Rock Climber Hung Around for Bee Attack on Mt. Lemmon -- Literally
Hairpin Turn (Left Hand Wall) at Mount Lemmon is a wonderful place to go rock climbing -- as long as you pack your bee suit.
Image: Mountain Project/Paul Crowder
One of the best, if not only, defense against an attack of swarming killer bees is to run away.
But you can't do that when you're stuck on the side of steep cliff face, with no way to move up, down or sideways.
That's the situation a rock climber in southern Arizona found himself in on Tuesday, says a volunteer rescue worker who was on the scene.
Two men, a woman and a toddler were stung in the attack, says Bill Florence of the Southern Arizona Rescue Association. The guy left stranded on the Mount Lemmon climbing route got it the worst -- he's still in the hospital.
Names of the victims still aren't being released by authorities.
Rescue workers couldn't get back to us yesterday with details -- they were working another rescue in Sabino Canyon.
At about 6:30 p.m., the lead climber had just finished one of the 75-foot routes on the wall. Florence wasn't certain which route, but it's one of the places where the good climbing ends only part of the way up the cliff. Florence, who's been climbing in the area before, says the upper sections of the wall aren't usually ascended because of the crumbly rock.
The climber was in the process of setting up a rappel to the chains affixed when the swarm of bees showed up. The man was unable to self-rescue, or descend the rope at all during the attack. His belayer, the woman and the toddler bailed as the bees stung them, too, Florence says.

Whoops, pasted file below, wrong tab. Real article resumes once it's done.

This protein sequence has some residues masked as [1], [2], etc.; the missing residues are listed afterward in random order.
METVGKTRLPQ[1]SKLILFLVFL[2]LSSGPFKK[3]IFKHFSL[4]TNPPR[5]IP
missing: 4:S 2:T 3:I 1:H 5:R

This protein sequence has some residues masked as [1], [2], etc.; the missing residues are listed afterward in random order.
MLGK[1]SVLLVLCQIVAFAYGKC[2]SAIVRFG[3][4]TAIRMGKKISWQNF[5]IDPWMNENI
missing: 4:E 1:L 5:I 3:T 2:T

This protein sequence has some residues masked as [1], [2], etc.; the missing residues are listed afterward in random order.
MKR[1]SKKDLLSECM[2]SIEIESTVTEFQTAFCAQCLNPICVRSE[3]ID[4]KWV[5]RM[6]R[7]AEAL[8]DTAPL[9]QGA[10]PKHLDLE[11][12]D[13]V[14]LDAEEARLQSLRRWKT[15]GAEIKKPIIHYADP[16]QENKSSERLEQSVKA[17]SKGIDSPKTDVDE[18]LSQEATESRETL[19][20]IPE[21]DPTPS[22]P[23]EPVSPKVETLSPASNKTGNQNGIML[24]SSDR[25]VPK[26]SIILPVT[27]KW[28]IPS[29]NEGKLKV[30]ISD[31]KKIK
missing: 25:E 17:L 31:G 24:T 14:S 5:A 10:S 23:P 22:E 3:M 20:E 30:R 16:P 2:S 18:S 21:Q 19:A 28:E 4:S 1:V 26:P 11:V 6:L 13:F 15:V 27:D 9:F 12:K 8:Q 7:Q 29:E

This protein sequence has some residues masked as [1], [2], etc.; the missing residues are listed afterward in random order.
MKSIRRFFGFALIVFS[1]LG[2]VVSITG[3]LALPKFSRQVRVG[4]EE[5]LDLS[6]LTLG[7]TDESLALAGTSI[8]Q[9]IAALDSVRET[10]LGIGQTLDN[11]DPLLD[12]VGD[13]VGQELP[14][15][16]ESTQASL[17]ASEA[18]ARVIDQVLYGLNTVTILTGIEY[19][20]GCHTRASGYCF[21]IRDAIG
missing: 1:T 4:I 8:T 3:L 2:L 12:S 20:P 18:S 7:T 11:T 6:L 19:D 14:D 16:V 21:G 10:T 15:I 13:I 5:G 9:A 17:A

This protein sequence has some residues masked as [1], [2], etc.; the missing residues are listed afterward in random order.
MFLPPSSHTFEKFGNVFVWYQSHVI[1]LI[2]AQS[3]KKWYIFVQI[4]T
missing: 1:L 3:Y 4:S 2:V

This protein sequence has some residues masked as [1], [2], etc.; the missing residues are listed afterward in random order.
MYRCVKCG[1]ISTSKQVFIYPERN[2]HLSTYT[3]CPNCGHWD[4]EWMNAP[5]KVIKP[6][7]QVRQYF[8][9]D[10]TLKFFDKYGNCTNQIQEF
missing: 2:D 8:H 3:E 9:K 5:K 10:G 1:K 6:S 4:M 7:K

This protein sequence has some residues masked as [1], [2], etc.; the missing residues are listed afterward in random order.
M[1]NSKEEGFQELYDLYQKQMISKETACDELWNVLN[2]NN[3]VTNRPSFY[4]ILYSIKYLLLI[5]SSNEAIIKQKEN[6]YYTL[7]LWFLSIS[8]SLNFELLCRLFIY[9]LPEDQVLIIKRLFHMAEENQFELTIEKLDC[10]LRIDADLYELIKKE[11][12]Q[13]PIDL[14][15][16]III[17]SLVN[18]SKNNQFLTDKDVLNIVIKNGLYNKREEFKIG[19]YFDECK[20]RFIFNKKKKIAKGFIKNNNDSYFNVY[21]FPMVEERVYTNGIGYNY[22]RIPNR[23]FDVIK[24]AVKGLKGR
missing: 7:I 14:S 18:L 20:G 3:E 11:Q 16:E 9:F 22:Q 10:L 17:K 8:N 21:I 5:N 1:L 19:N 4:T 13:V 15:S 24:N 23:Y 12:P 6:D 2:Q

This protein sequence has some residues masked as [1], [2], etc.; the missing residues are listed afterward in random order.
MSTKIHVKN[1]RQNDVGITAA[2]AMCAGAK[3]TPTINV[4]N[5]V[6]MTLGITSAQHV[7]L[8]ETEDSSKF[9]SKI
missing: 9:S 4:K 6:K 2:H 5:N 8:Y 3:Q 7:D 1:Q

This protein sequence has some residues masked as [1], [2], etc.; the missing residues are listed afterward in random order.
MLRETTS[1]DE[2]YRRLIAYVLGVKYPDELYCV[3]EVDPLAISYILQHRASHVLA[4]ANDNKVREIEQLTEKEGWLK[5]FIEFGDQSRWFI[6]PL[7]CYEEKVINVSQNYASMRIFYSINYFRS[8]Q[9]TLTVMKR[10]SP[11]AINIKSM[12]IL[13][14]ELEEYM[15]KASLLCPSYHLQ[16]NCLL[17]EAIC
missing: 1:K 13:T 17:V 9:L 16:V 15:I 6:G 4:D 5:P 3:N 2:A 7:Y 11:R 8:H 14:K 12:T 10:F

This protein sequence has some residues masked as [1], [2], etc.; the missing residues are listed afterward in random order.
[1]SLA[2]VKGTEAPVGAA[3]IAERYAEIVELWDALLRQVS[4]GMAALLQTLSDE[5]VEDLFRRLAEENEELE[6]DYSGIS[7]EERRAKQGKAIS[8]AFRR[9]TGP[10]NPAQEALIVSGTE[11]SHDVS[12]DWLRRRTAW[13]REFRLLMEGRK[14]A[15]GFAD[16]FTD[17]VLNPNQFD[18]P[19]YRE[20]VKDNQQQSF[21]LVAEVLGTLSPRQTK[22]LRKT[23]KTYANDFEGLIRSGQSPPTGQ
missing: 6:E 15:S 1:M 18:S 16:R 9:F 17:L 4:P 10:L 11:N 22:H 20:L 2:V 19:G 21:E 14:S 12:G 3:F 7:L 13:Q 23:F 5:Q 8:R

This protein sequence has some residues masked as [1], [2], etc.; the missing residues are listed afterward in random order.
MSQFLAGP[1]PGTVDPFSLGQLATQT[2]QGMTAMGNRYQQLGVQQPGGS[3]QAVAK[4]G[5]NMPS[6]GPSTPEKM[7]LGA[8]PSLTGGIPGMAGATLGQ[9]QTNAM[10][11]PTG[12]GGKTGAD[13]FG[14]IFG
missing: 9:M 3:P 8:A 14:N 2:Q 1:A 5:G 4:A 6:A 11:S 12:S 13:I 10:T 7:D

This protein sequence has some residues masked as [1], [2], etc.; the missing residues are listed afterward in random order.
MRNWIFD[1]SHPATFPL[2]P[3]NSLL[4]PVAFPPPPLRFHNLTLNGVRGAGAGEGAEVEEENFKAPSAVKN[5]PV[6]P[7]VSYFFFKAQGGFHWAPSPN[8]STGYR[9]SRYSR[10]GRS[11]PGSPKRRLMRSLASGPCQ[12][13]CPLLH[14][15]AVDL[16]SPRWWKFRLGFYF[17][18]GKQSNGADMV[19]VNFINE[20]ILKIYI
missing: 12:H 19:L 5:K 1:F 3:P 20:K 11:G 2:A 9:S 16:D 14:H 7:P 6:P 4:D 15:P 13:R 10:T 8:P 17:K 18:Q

Another tip from experts for people unfortunate enough to become a victim in one of these swarm attacks is to pull up your shirt and cover your face. Bees tend to target the mouth and eyes. The rock climber in this case hadn't been wearing a shirt, Florence says.
"The initial attack lasted about 15 to 20 minutes," he says. "Then there were bees just flying around. If he'd swat at them, they'd go after him again."
It was about three hours before the man was brought down. Air blasts from a helicopter scattered many of the bees while rescuers hiked in. Some were still buzzing around the rescuers, but not aggressively, Florence says.
Rescuers never found a hive or discovered where the bees came from, he adds.
He also wasn't sure how many stings the climber received. An Arizona Daily Star article says this morning it was about 1,000.
Barring an allergic reaction, most adults wouldn't survive more than eight-to-10 stings per pound of body weight, according to Texas A&M researchers. So, assuming the victim was of average weight, he ought to come through okay. We'll give you an update on his condition when we get it.
UPDATE: Climber gives interview to Tucson TV station KVOA.
NEWER UPDATE: We talk to climber Robert Mackley, who also published his own account of the attack.
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